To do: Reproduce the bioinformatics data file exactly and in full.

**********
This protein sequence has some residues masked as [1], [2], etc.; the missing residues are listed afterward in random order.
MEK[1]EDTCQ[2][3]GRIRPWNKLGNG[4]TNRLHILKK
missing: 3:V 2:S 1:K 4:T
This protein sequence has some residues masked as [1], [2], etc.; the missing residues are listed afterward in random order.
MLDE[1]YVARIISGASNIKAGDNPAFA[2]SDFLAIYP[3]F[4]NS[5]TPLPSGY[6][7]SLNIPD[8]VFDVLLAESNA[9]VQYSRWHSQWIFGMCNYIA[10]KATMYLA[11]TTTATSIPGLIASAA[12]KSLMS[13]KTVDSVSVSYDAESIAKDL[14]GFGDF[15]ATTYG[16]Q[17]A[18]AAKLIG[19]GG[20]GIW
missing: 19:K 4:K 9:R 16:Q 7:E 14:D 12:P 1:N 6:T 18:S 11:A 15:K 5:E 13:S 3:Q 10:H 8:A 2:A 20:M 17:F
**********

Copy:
This protein sequence has some residues masked as [1], [2], etc.; the missing residues are listed afterward in random order.
MEK[1]EDTCQ[2][3]GRIRPWNKLGNG[4]TNRLHILKK
missing: 3:V 2:S 1:K 4:T
This protein sequence has some residues masked as [1], [2], etc.; the missing residues are listed afterward in random order.
MLDE[1]YVARIISGASNIKAGDNPAFA[2]SDFLAIYP[3]F[4]NS[5]TPLPSGY[6][7]SLNIPD[8]VFDVLLAESNA[9]VQYSRWHSQWIFGMCNYIA[10]KATMYLA[11]TTTATSIPGLIASAA[12]KSLMS[13]KTVDSVSVSYDAESIAKDL[14]GFGDF[15]ATTYG[16]Q[17]A[18]AAKLIG[19]GG[20]GIW
missing: 19:K 4:K 9:R 16:Q 7:E 14:D 12:P 1:N 6:T 18:S 11:A 15:K 5:E 13:S 3:Q 10:H 8:A 2:A 20:M 17:F